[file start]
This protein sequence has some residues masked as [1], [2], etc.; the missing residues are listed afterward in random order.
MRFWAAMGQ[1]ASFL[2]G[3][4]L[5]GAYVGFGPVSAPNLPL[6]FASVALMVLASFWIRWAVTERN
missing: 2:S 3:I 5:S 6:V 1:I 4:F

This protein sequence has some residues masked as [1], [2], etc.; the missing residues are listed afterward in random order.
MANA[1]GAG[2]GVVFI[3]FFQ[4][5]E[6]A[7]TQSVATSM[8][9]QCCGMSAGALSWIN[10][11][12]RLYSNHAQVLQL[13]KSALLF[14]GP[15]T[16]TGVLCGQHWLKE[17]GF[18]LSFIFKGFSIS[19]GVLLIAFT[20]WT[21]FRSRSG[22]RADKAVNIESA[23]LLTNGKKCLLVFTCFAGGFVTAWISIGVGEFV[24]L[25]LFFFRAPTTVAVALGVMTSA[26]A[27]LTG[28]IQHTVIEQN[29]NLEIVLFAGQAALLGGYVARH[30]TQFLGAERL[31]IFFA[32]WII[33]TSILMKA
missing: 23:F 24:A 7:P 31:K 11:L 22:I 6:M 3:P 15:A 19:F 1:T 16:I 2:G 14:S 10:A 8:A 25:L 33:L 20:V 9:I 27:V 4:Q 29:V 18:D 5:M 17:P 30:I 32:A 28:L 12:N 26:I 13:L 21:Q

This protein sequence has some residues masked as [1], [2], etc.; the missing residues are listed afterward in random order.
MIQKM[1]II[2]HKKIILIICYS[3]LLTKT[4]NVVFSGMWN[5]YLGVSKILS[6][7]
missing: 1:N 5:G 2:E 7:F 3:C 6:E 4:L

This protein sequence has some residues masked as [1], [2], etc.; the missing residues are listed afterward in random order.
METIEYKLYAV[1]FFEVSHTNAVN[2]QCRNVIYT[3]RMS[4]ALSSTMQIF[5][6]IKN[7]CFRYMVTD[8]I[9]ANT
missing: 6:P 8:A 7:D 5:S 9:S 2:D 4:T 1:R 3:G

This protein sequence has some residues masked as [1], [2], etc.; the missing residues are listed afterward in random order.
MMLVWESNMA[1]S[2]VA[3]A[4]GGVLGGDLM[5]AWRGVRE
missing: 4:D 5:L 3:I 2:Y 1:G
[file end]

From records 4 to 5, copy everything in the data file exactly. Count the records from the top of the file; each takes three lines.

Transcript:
This protein sequence has some residues masked as [1], [2], etc.; the missing residues are listed afterward in random order.
METIEYKLYAV[1]FFEVSHTNAVN[2]QCRNVIYT[3]RMS[4]ALSSTMQIF[5][6]IKN[7]CFRYMVTD[8]I[9]ANT
missing: 6:P 8:A 7:D 5:S 9:S 2:D 4:T 1:R 3:G

This protein sequence has some residues masked as [1], [2], etc.; the missing residues are listed afterward in random order.
MMLVWESNMA[1]S[2]VA[3]A[4]GGVLGGDLM[5]AWRGVRE
missing: 4:D 5:L 3:I 2:Y 1:G